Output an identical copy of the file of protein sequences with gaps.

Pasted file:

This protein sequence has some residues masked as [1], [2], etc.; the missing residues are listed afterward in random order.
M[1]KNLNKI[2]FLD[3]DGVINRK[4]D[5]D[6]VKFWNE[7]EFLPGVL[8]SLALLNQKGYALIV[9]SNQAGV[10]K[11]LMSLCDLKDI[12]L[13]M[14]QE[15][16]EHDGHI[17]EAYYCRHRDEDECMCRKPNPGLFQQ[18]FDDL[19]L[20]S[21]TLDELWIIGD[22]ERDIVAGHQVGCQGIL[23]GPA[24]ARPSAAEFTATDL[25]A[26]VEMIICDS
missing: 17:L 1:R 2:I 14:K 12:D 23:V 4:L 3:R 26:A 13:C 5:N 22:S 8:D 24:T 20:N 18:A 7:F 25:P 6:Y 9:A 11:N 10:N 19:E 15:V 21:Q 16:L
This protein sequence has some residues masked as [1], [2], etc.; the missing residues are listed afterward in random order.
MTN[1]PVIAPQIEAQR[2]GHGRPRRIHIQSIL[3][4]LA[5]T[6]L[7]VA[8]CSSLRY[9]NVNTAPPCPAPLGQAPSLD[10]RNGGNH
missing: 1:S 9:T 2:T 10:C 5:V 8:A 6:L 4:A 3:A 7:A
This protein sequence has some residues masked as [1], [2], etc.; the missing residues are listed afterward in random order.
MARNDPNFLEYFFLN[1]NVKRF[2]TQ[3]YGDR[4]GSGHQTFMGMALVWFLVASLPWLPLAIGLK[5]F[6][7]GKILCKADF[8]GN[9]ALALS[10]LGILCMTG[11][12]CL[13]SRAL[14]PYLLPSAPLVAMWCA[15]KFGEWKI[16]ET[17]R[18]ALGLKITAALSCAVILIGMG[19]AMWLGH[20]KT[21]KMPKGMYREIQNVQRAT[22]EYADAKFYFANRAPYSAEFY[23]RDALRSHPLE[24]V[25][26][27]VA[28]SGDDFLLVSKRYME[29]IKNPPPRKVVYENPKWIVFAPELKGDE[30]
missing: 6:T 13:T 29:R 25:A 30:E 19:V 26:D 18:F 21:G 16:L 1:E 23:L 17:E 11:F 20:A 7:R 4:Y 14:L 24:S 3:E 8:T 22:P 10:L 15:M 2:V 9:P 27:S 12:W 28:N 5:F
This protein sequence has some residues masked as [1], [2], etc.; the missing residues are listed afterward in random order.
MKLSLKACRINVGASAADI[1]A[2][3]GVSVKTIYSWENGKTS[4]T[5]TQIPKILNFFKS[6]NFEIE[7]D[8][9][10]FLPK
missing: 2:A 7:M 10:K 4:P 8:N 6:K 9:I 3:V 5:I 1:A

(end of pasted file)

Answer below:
This protein sequence has some residues masked as [1], [2], etc.; the missing residues are listed afterward in random order.
M[1]KNLNKI[2]FLD[3]DGVINRK[4]D[5]D[6]VKFWNE[7]EFLPGVL[8]SLALLNQKGYALIV[9]SNQAGV[10]K[11]LMSLCDLKDI[12]L[13]M[14]QE[15][16]EHDGHI[17]EAYYCRHRDEDECMCRKPNPGLFQQ[18]FDDL[19]L[20]S[21]TLDELWIIGD[22]ERDIVAGHQVGCQGIL[23]GPA[24]ARPSAAEFTATDL[25]A[26]VEMIICDS
missing: 17:L 1:R 2:I 14:K 12:D 23:V 4:L 3:R 26:A 13:C 5:N 22:S 8:D 24:T 20:N 18:A 7:F 25:P 6:Y 9:A 11:N 10:N 19:E 15:V 21:Q 16:L
This protein sequence has some residues masked as [1], [2], etc.; the missing residues are listed afterward in random order.
MTN[1]PVIAPQIEAQR[2]GHGRPRRIHIQSIL[3][4]LA[5]T[6]L[7]VA[8]CSSLRY[9]NVNTAPPCPAPLGQAPSLD[10]RNGGNH
missing: 1:S 9:T 2:T 10:C 5:V 8:A 6:L 4:A 3:A 7:A
This protein sequence has some residues masked as [1], [2], etc.; the missing residues are listed afterward in random order.
MARNDPNFLEYFFLN[1]NVKRF[2]TQ[3]YGDR[4]GSGHQTFMGMALVWFLVASLPWLPLAIGLK[5]F[6][7]GKILCKADF[8]GN[9]ALALS[10]LGILCMTG[11][12]CL[13]SRAL[14]PYLLPSAPLVAMWCA[15]KFGEWKI[16]ET[17]R[18]ALGLKITAALSCAVILIGMG[19]AMWLGH[20]KT[21]KMPKGMYREIQNVQRAT[22]EYADAKFYFANRAPYSAEFY[23]RDALRSHPLE[24]V[25][26][27]VA[28]SGDDFLLVSKRYME[29]IKNPPPRKVVYENPKWIVFAPELKGDE[30]
missing: 6:T 13:T 29:R 25:A 30:E 19:V 26:D 18:F 21:G 16:L 1:E 23:L 17:E 11:F 20:A 7:R 4:Y 14:L 24:S 3:E 8:T 22:P 10:L 15:M 2:V 9:P 27:S 12:W 28:N 5:F
This protein sequence has some residues masked as [1], [2], etc.; the missing residues are listed afterward in random order.
MKLSLKACRINVGASAADI[1]A[2][3]GVSVKTIYSWENGKTS[4]T[5]TQIPKILNFFKS[6]NFEIE[7]D[8][9][10]FLPK
missing: 2:A 7:M 10:K 4:P 8:N 6:K 9:I 3:V 5:I 1:A